• Text smaller
  • Text bigger

Kent Hovind

A federal judge has approved the seizure of a dinosaur theme park developed by one of America’s favorite biblical creation teachers and lecturers.

According to the Pensacola News-Journal, a recent ruling from U.S. District Judge Casey Rogers ordered that nine of 10 properties linked to the Dinosaur Adventure Land launched by Kent Hovind, the founder of Creation Science Evangelism, can be seized.

As WND reported, Hovind hosted a radio program and was in demand as a speaker 52 weeks a year.

Hovind, known affectionately as “Dr. Dino,” however, is serving a 10-year sentence for failing to collect and pay withholding taxes, obstructing tax laws and other related charges. His wife, Jo, the bookkeeper for the Hovinds’ Creation Science Evangelism ministry in Pensacola, was convicted of evading bank-reporting requirements and began serving a one-year sentence in January at a minimum security prison camp in Florida.

Kent Hovind’s followers contend he was prosecuted because of his religious convictions and because he was so effective in exposing what he calls “the big lie of evolution.”

The Pensacola paper said the 16-page order from the judge gives the government permission to divide up nine properties connected to the park and begin selling them to satisfy a $430,000 forfeiture amount.

An associate, Glenn Stoll, and Hovinds’ son, Eric, tried to block the seizure. Eric Hovind was successful, gaining the court’s order that he owns one of the 10 properties.

The Hovinds’ ministry was launched in 1989 with the aim of winning people to faith in Jesus Christ through debunking evolution and presenting evidence for divine creation. Kent Hovind has offered $250,000 to anyone offering sufficient proof of Darwinian evolution. Evolutionary biologist Richard Dawkins, author of “The God Delusion,” has refused to debate Hovind, insisting the biblical creationist’s work is not science at all and that science is advanced through systematic inquiry rather than debate.

An evangelical organization with similar aims, Answers in Genesis, has distanced itself from some of Hovind’s teachings. An exchange between AIG’s Ken Ham and Hovind began in 2003 when AIG published a list of “Arguments We Think Creationists Should Not Use.” Hovind saw many of his arguments in the list and responded to Ham. Asked about the outcome, Eric Hovind told WND Answers in Genesis “has done a great job of reminding creationists to be accountable for what we teach, and for that I’m grateful.”


Jo Hovind with a grandson

In 2001, Hovind opened the biblical creation theme park, Dinosaur Adventure Land. The park and merchandise sales brought in more than $5 million from 1999 to March 2004, according to records presented at his 2006 trial.

Hovind argues he took a vow of poverty as a minister of the gospel of Jesus Christ and, therefore, owns nothing and receives no income. All of his needs are taken care of by the ministry, he explains.

He says he understood that as a registered 508 non-profit organization, he was not required to withhold taxes, leaving IRS obligations with each worker.

In November 2006, however, Hovind was convicted of failing to collect and pay $470,000 in withholding taxes, obstructing tax laws, structuring transactions totaling $430,500 to avoid financial reporting laws, filing a frivolous lawsuit against the IRS, filing an injunction against an IRS agent and threatening investigators and others who cooperated with the investigation.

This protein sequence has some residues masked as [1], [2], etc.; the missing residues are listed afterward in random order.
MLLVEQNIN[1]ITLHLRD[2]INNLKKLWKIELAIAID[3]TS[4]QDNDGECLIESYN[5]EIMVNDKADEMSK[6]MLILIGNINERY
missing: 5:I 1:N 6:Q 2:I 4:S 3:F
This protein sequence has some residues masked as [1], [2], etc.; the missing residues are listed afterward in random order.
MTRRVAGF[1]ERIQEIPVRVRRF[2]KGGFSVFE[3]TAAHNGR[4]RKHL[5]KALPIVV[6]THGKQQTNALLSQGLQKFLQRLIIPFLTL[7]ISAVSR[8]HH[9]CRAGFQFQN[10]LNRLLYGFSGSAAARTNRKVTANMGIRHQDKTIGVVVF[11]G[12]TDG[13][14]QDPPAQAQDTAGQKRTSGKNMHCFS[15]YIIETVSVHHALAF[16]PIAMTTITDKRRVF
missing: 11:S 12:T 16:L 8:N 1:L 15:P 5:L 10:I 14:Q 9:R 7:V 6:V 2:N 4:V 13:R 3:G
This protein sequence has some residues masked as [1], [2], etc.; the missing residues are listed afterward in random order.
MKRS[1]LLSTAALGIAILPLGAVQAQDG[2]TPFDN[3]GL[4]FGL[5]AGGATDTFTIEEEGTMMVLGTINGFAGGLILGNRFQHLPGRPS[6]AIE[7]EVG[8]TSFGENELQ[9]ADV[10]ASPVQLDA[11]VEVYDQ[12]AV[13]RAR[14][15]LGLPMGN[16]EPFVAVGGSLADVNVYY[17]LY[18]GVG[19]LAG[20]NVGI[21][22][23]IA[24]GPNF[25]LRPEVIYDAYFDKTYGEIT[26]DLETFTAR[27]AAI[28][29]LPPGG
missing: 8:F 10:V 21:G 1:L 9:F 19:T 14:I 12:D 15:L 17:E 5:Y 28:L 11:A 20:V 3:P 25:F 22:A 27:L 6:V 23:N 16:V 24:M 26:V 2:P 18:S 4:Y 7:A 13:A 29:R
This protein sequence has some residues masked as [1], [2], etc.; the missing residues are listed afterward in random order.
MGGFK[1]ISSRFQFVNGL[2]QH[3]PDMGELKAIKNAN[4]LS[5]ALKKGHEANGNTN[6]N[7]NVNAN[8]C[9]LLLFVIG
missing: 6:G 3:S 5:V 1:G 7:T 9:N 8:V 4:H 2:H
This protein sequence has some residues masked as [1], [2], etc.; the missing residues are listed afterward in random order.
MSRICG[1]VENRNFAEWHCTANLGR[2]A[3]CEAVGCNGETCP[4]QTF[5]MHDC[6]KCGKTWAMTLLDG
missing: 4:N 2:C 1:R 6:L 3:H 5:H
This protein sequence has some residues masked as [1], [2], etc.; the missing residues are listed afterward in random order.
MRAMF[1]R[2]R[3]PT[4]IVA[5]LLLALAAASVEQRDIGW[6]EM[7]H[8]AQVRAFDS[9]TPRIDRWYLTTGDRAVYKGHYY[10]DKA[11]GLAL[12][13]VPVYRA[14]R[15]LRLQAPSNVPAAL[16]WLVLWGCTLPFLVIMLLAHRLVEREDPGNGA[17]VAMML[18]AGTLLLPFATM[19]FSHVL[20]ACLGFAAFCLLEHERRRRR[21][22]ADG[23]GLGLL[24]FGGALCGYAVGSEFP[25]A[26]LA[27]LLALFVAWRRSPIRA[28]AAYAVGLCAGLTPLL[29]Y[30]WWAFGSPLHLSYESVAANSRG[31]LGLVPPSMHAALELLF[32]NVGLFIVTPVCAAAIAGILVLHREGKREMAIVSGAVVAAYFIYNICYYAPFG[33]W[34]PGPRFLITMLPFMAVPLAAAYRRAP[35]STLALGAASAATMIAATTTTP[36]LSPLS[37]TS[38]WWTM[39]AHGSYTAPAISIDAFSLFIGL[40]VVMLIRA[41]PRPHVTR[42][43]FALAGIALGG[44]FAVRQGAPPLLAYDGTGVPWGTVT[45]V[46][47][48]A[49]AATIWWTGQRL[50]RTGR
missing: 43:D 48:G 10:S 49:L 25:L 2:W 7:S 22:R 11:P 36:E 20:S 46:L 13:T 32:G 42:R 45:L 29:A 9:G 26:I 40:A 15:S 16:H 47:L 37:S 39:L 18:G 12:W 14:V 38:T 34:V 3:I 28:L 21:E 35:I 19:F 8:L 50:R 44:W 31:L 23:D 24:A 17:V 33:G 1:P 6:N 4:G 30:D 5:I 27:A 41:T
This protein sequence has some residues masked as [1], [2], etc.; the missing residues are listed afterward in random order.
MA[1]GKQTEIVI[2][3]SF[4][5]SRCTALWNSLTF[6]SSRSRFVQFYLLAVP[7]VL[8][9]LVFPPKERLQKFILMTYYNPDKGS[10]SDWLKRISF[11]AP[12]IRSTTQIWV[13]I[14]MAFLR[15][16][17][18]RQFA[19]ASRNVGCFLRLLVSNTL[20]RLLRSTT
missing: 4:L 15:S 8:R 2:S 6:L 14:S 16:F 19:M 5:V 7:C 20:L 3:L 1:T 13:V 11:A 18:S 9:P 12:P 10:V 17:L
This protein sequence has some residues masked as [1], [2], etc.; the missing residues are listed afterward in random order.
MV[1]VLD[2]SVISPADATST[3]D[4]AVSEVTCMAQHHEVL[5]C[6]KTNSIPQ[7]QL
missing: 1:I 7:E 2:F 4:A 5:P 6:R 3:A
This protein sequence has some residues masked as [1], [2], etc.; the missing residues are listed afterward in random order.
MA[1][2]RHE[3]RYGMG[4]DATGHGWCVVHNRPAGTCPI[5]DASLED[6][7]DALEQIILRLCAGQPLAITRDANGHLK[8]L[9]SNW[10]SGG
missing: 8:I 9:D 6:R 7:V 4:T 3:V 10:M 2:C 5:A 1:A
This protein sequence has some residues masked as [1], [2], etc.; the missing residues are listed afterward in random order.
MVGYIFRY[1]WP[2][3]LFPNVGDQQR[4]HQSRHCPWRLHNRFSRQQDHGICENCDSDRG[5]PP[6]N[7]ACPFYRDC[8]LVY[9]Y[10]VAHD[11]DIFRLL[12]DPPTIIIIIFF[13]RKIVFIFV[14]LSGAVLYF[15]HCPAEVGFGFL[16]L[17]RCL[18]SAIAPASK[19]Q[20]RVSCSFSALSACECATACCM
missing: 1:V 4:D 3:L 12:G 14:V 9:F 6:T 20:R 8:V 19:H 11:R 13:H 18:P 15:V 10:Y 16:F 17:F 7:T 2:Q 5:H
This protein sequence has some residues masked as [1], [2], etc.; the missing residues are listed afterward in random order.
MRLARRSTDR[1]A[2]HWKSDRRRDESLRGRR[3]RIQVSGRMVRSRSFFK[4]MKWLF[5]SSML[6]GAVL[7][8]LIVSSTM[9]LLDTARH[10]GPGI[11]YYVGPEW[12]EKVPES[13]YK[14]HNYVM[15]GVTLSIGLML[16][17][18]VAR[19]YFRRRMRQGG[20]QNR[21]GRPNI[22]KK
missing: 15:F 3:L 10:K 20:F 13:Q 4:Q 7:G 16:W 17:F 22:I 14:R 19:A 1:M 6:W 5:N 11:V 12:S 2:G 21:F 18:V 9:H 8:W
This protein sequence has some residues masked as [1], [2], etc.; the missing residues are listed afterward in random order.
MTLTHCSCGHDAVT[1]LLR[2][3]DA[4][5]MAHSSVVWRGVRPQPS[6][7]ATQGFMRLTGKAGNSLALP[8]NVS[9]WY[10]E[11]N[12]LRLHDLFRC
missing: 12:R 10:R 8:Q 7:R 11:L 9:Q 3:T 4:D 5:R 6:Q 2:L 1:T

The “structuring” charges are based on application of laws designed to expose money-laundering by drug traffickers, which require banks to fill out a transaction report if any customer deposits or withdraws more than $10,000 in one day.

Until 2003, CSE withdrew cash from the bank to compensate employees.

The Hovinds were charged under a law that makes it illegal to evade reporting by dividing up the transactions into amounts less than $10,000 and using several banks. Each count bears a fine of $250,000 plus five years in prison.

Over the years, the amount of withdrawal every week or so grew from $2,000 to about $9,500. In 2002, the practice stopped, because the Hovinds thought it was too risky to transport so much cash.


Entrance to Dinosaur Adventure Land in Pensacola

Hovind contends he abandoned any practice he discovered was legally questionable. But in the early morning hours of July 13, 2006, about 20 armed government agents arrived on ministry property without notice to arrest the Hovinds. Kent Hovind was taken into custody as he prepared for staff devotions, while four armed agents surrounded Jo Hovind as she slept. The five-foot tall, 100-pound Mrs. Hovind said she was taken from the house in her nightgown despite pleas to use the bathroom and get dressed.

The office of Assistant U.S. Attorney Michelle Heldmyer in Pensacola, which prosecuted the case, did not reply to WND’s request for an interview.

The issue now has been taken to the U.S. Supreme Court, Attorney Shawn Perez of Las Vegas, who worked on the filing told WND the writ of certiorari, or petition, makes two arguments. One is that the structuring law does not apply, because the Hovinds never deposited or withdrew more than $10,000 on any one day. The 45 single bank transactions should be charged as one count, not as 45 separate violations of the law, the brief argues. Each transaction was charged as a criminal count, yet none of them, by themselves, constituted a violation of the law, it explains.

The other argument in the Supreme Court filing is that under the Paperwork Reduction Act of 1995, the IRS must explain on a 1040 form what it plans to do with the answers it receives and indicate whether the response is voluntary or mandatory.


 


  • Text smaller
  • Text bigger
Note: Read our discussion guidelines before commenting.